Figure 4: Survival data of patients with hypervascularity and hypovascularity of liver metastases from NSCLC according to the Kaplan-Meier method. Survival times from the start of TACE showed statistical difference between the two groups (p = 0.03).
1.The median survival time of patients with hypervasvularity of NSCLC was 14 months.
2.The median survival time of patients with hypovascularity of NSCLC was 9 months. View Figure 4


None statistically significant factors for survival were number of tumor lesions (p = 0.94), and tumor allocation within the liver (p = 0.82). Table 2 summarizes the survival data and the different prognostic factors.

Table 2: Survival data and prognostic factors. View Table 2

Complications after chemoembolization

All our treated patients were monitored for “postembolization syndrome” and potential complications. Generally, the majority of patients tolerated chemoembolization well and all patients were discharged from hospital on the day of treatment. However, 17 patients (30%) had symptoms in the form of abdominal pain, nausea and vomiting for 2 to 7 days. No major complications or allergic reactions were reported in our patient group.


NSCLC is the most lethal cancer due to its high rate of metastasis. Metastatic disease including liver metastasis (Stage IV) is a predictor of poor prognosis [1]. Median survival of patients with NSCLC in Stagy IV is 8-12 months and 5-years survival rate is 1%. In Stage IV of NSCLC, systemic treatment is based on the combination of carboplatin or cisplatin with drugs such as paclitaxel, gemcitabine, docetaxel, and vinorelbine which exhibit superior efficacy compared to single agent platinum therapy [5,6].

Because the liver does not have only one site of metastases from NSCLC, the experience with interventional loco-regional therapies of liver metastases is limited.

For patients with malignant liver lesions, chemoembolization with chemotherapeutic agents and embolizing agents, is a therapeutic option, that may help to prolong survival, relieve symptoms, and improve the quality of life [11].

The concept of chemoembolization has been used in the management of patients with unresectable hepatocellular carcinoma and with liver metastases from colorectal cancer, breast cancer, neuroendocrine malignant tumors, ocular melanoma and sarcoma [12-17].

As with any type of cancer treatment, transarterial chemoembolization is adjusted to fit each person's individual needs and depends on the size, location, and extent of the tumor and general health.

However, to our knowledge there have been no previous studies describing evaluation of chemoembolization for liver metastases from NSCLC.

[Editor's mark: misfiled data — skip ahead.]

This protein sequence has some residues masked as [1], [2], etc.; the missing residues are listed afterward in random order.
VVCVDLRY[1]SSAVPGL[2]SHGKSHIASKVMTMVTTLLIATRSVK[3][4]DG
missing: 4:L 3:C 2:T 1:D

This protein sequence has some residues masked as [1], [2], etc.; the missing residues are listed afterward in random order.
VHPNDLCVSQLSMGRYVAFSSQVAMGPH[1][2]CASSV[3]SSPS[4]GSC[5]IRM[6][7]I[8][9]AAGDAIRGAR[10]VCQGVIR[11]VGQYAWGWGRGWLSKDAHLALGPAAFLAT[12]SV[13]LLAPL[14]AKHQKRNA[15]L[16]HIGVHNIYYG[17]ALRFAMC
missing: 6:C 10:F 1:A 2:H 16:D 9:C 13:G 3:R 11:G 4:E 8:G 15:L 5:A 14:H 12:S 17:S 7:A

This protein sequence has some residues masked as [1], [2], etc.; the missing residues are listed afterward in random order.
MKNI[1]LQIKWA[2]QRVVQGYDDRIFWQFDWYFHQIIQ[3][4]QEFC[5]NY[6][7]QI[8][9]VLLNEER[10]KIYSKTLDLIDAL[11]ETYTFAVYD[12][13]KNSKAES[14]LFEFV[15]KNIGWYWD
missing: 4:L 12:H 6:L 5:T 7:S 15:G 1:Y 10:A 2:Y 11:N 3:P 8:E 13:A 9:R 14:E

The current single-centre study was administered on a large number of patients (n = 56) in order to examine the response and survival data of patients who undergo chemoembolization of liver metastases from NSCLC. In our study, 56 patients with chemotherapy refractory hepatic metastases were treated with TACE. We achieved median and mean survival time of 11 and 15.3 months from the beginning of chemoembolization therapy, and the survival rate was 59% at 1 year, 9% at 2 years, and 2% at 3 years. However, positive prognostic factors for patient’s survival were initial tumor response, and tumor hypervascularity.

Our results indicate that TACE is a minimally invasive but non-standard therapy option for palliative treatment of liver metastases in patients with NSCLC. A major advantage of transarterial chemoembolization is that it can be easily performed with local anesthesia in an outpatient setting and has a low complication rate.

The current study has several limitations. First, the study design was retrospective. Secondary, the lack of control group of patients receiving only systemic chemotherapy represents a further limitation of the current study. Thirdly, more patients should have been recruited and a prospective randomized study would be more accurate to assess treatment safety and efficacy of TACE in patients with liver metastases from NSCLC. However, given the small number of patients who require this therapy, it may be difficult to perform a prospective study with including a randomized protocol with control group.

In conclusion, TACE of liver metastases could be applied as a therapeutic option for palliative treatment in achieving local tumor control in selected patients with NSCLC. Chemoembolization can be considered as a palliative therapeutic tool with low incidence of complications and reasonable level of tolerability.